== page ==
General Topology/Nets

Definition (net):

Let be a topological space, and let be a directed set. A net is a family .

Definition (net convergence):

Let be a topological space, let be a net (where then of course is a directed set) and let . The sequence is said to converge to if and only if for every neighbourhood there exists so that for all we have . For this we write .

As are filters, nets are analogues of sequences, which are used to adapt theorems which otherwise would only hold for "nice" spaces to the setting of general topological spaces. The downside is, as with filters, that theorems involving nets often use the axiom of choice. Whether you use nets or filters is a matter of taste, and a matter of selecting that tool which uses the least amount of choice in your given situation.

Proposition (closedness is equivalent to containing all net limits):

Let be a topological space. Then a set is closed if and only if for all nets so that which converge to a point , we have .

(On the condition of the axiom of choice.)

Proof: Suppose first that is closed, and that is a convergent net in to a limit . Suppose . Then for all , we find so that at least , which implies that , and since , . Since a set is closed if and only if it contains its boundary, we conclude that , a contradiction. Suppose then that contains the limit of all its convergent nets. Then let , and note that is a directed set, ordered by inclusion. For each , choose by definition of , and observe that forms a net convergent to . Thus, , and since was arbitrary, and is closed.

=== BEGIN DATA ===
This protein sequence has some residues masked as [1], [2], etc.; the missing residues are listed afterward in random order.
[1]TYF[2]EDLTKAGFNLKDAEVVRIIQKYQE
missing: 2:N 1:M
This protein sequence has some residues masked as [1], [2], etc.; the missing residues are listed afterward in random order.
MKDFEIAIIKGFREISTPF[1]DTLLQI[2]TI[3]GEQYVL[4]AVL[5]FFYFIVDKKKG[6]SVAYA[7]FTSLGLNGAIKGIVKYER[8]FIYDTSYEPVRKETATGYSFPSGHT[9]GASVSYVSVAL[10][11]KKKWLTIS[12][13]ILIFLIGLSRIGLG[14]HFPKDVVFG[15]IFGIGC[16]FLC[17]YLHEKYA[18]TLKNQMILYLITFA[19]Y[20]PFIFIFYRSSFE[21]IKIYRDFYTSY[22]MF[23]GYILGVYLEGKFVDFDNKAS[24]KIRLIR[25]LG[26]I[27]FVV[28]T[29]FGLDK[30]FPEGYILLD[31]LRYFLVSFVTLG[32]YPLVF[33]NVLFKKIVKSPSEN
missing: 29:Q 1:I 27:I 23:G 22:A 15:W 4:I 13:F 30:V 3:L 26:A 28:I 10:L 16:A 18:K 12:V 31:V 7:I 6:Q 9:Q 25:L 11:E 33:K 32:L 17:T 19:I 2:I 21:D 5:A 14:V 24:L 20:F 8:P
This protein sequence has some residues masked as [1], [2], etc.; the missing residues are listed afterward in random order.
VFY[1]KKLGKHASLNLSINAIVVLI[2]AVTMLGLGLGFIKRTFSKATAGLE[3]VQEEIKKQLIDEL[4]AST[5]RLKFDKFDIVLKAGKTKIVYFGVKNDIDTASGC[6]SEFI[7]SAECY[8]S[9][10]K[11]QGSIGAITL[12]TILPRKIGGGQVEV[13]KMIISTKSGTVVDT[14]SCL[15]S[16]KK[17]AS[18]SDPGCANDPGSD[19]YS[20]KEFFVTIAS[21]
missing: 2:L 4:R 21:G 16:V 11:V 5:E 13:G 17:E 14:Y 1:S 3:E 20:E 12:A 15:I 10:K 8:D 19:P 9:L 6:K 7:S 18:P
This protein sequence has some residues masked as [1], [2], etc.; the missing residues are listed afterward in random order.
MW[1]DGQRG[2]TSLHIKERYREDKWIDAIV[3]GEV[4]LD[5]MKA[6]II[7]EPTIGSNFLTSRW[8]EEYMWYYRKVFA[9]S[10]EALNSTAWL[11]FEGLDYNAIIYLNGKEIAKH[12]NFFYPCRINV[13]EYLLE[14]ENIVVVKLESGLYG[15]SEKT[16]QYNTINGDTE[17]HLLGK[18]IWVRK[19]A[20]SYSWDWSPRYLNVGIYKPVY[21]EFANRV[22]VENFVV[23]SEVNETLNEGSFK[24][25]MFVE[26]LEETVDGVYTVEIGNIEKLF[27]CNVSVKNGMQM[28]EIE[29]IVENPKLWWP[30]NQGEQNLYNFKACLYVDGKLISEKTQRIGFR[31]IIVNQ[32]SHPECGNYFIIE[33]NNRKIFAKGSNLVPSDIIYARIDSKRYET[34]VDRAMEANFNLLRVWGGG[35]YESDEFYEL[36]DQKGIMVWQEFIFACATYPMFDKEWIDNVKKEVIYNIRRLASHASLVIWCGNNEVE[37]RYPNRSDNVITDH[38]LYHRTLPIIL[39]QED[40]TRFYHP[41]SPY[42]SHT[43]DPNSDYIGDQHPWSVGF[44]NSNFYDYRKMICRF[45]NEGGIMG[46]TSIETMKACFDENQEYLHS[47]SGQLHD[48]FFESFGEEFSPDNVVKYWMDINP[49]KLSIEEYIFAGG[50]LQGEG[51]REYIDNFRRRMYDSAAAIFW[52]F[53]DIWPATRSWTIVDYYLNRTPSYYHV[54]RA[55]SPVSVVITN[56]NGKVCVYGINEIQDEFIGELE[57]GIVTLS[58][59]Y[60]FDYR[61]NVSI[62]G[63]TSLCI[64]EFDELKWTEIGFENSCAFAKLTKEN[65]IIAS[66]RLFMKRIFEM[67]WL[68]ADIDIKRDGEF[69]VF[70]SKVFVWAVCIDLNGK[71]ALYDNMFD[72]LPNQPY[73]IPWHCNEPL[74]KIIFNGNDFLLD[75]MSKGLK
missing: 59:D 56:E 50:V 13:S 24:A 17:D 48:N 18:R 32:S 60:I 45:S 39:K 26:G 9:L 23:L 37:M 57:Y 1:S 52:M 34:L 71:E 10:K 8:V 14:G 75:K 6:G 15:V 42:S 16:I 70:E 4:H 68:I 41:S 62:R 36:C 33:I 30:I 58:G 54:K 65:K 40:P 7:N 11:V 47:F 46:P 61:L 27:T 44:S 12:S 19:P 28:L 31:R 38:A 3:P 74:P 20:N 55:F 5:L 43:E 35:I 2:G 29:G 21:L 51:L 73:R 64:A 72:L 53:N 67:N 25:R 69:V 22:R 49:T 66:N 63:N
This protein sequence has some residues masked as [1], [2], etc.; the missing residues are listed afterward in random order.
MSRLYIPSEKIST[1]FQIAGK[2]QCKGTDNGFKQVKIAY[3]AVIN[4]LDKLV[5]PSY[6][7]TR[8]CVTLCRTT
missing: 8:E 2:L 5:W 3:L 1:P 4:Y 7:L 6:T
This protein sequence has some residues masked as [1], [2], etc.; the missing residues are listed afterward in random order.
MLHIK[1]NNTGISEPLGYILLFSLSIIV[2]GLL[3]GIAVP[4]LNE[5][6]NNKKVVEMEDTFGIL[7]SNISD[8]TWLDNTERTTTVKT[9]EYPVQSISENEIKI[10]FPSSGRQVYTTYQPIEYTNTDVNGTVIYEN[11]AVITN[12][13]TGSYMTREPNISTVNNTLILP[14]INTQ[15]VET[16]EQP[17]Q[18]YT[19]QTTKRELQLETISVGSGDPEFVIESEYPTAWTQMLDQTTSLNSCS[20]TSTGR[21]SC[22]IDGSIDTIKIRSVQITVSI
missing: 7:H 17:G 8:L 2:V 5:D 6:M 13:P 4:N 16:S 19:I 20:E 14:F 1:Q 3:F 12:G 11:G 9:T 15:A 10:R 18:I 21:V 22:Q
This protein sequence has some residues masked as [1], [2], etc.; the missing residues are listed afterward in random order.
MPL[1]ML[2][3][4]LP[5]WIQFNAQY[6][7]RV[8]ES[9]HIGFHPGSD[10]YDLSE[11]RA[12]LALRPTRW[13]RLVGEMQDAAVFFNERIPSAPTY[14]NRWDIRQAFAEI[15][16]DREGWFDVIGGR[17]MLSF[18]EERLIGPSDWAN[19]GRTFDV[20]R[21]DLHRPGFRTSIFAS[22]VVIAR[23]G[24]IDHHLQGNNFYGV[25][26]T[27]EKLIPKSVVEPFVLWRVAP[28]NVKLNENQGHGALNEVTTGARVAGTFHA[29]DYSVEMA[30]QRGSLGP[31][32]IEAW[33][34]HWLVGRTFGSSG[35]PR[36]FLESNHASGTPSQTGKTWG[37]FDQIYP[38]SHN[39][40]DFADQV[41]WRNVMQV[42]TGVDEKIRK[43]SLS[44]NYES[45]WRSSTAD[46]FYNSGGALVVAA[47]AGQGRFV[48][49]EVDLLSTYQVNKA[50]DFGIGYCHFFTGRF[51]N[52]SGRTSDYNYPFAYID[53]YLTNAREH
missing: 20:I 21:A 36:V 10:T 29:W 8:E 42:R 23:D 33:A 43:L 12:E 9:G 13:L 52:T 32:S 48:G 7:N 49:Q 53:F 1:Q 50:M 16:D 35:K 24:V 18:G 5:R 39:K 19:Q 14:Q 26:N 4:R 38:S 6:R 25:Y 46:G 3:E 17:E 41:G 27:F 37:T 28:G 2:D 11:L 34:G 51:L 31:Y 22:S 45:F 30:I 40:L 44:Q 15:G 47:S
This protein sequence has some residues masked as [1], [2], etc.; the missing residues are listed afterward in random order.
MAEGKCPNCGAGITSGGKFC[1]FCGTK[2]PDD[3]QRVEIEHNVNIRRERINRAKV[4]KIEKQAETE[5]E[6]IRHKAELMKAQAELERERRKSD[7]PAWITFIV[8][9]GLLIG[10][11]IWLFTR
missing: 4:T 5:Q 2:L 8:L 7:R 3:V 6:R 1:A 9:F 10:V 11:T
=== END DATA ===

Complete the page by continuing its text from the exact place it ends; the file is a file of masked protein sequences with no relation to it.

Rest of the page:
Proposition (characterisation of continuity by net convergence):

Let be topological spaces and a function. Then is continuous if and only if for all nets in that converge to a certain point , the net converges to .

(On the condition of the axiom of choice.)

Proof: Suppose first that is continuous, and suppose that converges to . Then let be any open neighbourhood of , and set , which is open by the continuity of . Then pick so that for all we have ; for such we will then have by definition of the preimage.

Suppose now that has the property that net convergence to implies net convergence of to . Then suppose that is closed. If we prove that is closed, we've proven the theorem. It suffices to prove that contains all limits of its nets. So suppose that is a net in that converges to some . Then and thus , so that is indeed closed.

Definition (subnet):

Let be a topological space and be a net in it. A subnet of is a net together with a final order homomorphism so that .

Proposition (compactness is equivalent to the existence of convergent subnets):

Let be a topological space, and let be a subset. is compact if and only if for all nets in , there exists and a subnet of so that .

(On the condition of the axiom of choice.)